While Netflix has been bombarding viewers with premieres and greenlights from its $6 billion programming slate, music streaming service Spotify has been quietly rolling out its first batch of 12 original series.
The latest, “Trading Playlists,” arrives today. In each episode, two NFL stars trade Spotify playlists for a day and discover new music and a little about each other in the process, while highlighting all the ways music is tied to identity and culture.
Produced by Collab and Ace Media, the content arm of the NFL Players Association, series is available in its entirety on Spotify’s mobile platform in the U.S.
NFL stars participating in “Trading Playlists” include Von Miller, DeMarcus Ware, Coby Fleener, Tyler Eifert, Rashad Jennings and Stefon Diggs.
“Each athlete brings unique musical tastes to the series,” said Ryan Slattery, Collab’s VP of production & development. “From Stefon Diggs, who is into Go-Go music from his roots growing up near Washington, D.C., to Rashad Jennings, who uses music to influence his beat poetry, to Tyler Eifert, who is an avid outdoorsman and loves country music, fans will get to see a side of these players they may not have known before.”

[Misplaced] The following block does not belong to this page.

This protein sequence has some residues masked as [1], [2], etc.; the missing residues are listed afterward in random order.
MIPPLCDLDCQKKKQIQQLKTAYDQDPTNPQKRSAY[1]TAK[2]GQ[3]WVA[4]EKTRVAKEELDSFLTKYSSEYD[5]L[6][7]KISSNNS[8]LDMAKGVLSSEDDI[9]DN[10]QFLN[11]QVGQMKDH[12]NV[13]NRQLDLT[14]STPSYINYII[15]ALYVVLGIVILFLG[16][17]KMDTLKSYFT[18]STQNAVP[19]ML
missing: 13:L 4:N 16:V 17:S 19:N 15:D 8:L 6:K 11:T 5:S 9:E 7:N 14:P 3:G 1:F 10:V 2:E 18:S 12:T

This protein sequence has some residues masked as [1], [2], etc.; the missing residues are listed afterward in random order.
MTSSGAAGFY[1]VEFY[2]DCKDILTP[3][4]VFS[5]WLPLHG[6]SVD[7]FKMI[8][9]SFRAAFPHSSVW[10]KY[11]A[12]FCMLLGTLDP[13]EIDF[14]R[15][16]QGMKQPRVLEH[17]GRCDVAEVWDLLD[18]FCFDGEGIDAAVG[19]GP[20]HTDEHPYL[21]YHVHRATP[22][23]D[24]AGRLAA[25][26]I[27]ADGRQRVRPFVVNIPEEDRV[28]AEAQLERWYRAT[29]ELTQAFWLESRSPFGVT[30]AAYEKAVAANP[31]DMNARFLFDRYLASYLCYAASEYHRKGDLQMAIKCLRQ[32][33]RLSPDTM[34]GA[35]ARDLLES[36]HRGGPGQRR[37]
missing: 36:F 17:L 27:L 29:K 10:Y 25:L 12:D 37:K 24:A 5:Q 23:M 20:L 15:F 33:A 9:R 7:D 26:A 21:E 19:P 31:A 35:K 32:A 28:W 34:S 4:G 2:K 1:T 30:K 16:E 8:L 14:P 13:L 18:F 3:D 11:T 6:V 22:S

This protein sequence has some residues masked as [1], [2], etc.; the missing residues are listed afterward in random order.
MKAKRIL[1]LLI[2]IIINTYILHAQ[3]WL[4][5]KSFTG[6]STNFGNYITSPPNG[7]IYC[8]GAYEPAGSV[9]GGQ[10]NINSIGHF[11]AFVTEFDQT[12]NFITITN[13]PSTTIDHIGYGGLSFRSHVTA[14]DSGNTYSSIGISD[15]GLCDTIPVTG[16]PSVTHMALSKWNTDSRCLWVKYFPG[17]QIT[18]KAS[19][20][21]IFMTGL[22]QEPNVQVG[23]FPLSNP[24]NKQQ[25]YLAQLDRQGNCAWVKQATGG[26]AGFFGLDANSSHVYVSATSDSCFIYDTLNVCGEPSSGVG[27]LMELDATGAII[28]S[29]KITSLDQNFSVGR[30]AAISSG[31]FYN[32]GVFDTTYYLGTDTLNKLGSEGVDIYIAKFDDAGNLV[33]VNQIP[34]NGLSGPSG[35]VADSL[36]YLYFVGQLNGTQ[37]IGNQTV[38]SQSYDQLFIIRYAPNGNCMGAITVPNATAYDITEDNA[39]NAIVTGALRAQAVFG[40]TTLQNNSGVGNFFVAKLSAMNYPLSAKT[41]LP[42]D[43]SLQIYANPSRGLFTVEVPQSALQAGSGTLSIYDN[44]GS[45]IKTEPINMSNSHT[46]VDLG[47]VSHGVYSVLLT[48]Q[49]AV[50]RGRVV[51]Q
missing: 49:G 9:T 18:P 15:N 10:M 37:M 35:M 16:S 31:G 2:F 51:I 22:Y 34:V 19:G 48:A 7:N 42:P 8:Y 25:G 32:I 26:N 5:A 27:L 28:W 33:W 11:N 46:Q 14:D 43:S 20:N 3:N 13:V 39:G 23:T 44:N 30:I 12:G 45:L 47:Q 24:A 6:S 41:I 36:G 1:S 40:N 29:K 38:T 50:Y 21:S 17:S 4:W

“Trading Playlists” is executive produced by Scott Langerman, Pete Tenney and Paige Keffer for ACE Media, and Ryan Slattery, Charlie Faith, James McFadden and Tyler McFadden for Collab
Collab was established in 2012 as a digital studio specializing in helping creators from emerging platforms like Vine transfer their rapid audience growth to other monetizable social platforms. It has gone on to broaden its focus, producing original projects for television networks including the History Channel, Spike and CMT, as well as digital series for Hearst’s Rated Red and Seriously.TV. Today, the company has over 70 employees in offices in Los Angeles and Seoul.
Launched in Sweden in 2008, Spotify is now available in 59 markets globally. According to the company, it has 75 million active users and over 30 million paying subscribers, and has driven more than $3 billion to rights holders.